TENNESSEE PHYSICIAN PLEADS GUILTY TO CALLING IN BOMB THREATS TO DELAY FLIGHT
Physician Called 9-1-1 Three Times From Sea-Tac Gate in Effort to Make Flight to Memphis
KOU WEI CHIU, 31, of Nashville, Tennessee, pleaded guilty today in U.S. District Court in Seattle to a felony offense of False Information and Threats. On July 25, 2007, CHIU admits he was late for his plane, and so called in bomb threats to try to get the plane held at the gate. When sentenced by U.S. District Judge Richard A. Jones on February 22, 2008, CHIU faces up to five years in prison, three years of supervised release and a $250,000 fine.
According to the statement of facts in the plea agreement, on July 25, 2007, CHIU arrived at Sea-Tac airport and was late for his flight home to Memphis, Tennessee. The flight was Northwest Airlines flight 980. CHIU made three calls to 9-1-1 from a payphone near the gate. On each call CHIU falsely reported that there was a bomb on Flight 980. During his first call CHIU told the 9-1-1 operator “Flight 980 Memphis. There may be a bomb on board.” After the first call CHIU saw that the call had “no effect” so he made a second call. When that call too had no effect, CHIU made a third call. At that point, the plane returned to the gate. CHIU admits that he made the calls thinking that the plane would be held in Seattle for a few hours while it was searched, which would allow him time to get on the plane.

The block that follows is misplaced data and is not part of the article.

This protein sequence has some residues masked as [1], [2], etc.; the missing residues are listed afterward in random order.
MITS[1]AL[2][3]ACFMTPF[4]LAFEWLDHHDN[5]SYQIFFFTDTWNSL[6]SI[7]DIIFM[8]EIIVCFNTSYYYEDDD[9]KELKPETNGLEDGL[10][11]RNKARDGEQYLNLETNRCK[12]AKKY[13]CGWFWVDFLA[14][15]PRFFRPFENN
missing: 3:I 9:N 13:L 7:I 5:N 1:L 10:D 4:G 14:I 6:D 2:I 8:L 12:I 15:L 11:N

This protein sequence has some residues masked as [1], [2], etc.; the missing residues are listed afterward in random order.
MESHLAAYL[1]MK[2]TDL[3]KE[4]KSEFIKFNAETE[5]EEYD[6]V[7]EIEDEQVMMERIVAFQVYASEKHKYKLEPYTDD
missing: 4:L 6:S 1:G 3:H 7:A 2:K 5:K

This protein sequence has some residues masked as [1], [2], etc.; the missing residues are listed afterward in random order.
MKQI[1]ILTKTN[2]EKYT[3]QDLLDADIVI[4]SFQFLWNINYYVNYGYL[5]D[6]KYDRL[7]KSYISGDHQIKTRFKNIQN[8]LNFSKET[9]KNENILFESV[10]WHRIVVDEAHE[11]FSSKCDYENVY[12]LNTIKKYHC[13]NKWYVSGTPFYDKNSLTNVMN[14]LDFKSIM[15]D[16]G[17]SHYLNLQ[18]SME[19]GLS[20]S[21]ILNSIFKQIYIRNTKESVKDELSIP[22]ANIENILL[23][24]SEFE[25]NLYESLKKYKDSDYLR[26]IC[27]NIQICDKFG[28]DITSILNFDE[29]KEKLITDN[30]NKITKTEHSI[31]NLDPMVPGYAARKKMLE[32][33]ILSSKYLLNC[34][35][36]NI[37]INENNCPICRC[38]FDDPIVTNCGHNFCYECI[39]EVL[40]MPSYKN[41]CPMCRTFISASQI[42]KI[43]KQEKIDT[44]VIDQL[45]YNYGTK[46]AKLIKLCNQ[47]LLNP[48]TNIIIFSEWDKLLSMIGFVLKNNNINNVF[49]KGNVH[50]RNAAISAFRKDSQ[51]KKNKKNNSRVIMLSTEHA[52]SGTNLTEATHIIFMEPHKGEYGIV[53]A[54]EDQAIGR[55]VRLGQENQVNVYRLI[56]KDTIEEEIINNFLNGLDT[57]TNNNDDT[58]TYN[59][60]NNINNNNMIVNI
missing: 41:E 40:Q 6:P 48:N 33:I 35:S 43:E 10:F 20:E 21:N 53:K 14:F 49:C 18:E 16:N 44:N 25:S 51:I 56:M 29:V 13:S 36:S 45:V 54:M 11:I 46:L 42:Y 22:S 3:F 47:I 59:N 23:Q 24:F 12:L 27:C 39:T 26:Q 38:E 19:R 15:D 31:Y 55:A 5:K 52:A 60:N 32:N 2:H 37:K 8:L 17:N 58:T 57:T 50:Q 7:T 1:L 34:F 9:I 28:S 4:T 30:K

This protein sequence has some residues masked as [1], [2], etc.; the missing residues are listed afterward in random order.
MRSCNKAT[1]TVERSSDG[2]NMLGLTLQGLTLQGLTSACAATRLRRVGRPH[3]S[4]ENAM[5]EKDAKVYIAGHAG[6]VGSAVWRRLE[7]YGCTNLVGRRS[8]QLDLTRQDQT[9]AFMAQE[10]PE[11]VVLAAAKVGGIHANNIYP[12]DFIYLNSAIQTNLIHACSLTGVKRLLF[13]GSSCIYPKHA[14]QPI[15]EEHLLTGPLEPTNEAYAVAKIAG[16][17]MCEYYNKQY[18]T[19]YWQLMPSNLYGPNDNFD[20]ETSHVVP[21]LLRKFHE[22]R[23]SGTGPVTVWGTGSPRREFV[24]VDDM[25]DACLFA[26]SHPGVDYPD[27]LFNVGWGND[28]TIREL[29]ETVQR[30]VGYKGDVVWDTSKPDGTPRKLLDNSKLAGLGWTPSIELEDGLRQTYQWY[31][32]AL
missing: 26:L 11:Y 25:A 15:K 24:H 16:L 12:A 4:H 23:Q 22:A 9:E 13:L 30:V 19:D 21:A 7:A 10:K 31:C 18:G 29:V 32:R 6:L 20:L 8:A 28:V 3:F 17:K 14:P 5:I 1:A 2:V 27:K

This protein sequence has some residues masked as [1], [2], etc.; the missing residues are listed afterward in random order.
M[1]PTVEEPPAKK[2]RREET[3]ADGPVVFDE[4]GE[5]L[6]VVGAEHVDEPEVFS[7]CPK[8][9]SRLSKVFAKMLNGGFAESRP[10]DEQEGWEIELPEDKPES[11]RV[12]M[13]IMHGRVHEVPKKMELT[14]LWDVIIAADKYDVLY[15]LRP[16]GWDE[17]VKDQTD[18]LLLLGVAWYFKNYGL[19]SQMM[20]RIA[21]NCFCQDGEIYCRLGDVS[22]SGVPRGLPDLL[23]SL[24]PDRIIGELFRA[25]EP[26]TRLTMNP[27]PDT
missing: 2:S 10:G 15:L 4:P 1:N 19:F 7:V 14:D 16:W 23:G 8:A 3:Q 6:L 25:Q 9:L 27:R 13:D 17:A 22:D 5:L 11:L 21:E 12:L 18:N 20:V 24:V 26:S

Northwest Flight 980 was grounded for several hours. CHIU was arrested at the airport after passengers who had been nearby identified him to police as the person who was heard calling in bomb threats from the payphone. Northwest Airlines lost over $70,000 in fuel, gate fees and other expenses. The Port of Seattle, the Port of Seattle Police and TSA have spent thousands of dollars investigating the case. At sentencing, prosecutors plan to point out the danger of CHIU’s actions, including the fact that CHIU caused the flight to land with a full fuel tank. The Northwest Airlines jet had taken off with a full fuel tank when it was ordered to return because of the bomb threats. Aircrafts do not routinely land with a full fuel tank because they have expended fuel in flight. This emergency landing put additional and unusual stress on the aircraft, and put the lives of passengers and crew at risk.
The case was investigated by the Port of Seattle Police, the Transportation Safety Administration, and the FBI. The case is being prosecuted by Assistant United States Attorney Mike Lang.
For additional information please contact Emily Langlie, Public Affairs Officer for the United States Attorney’s Office, at (206) 553-4110.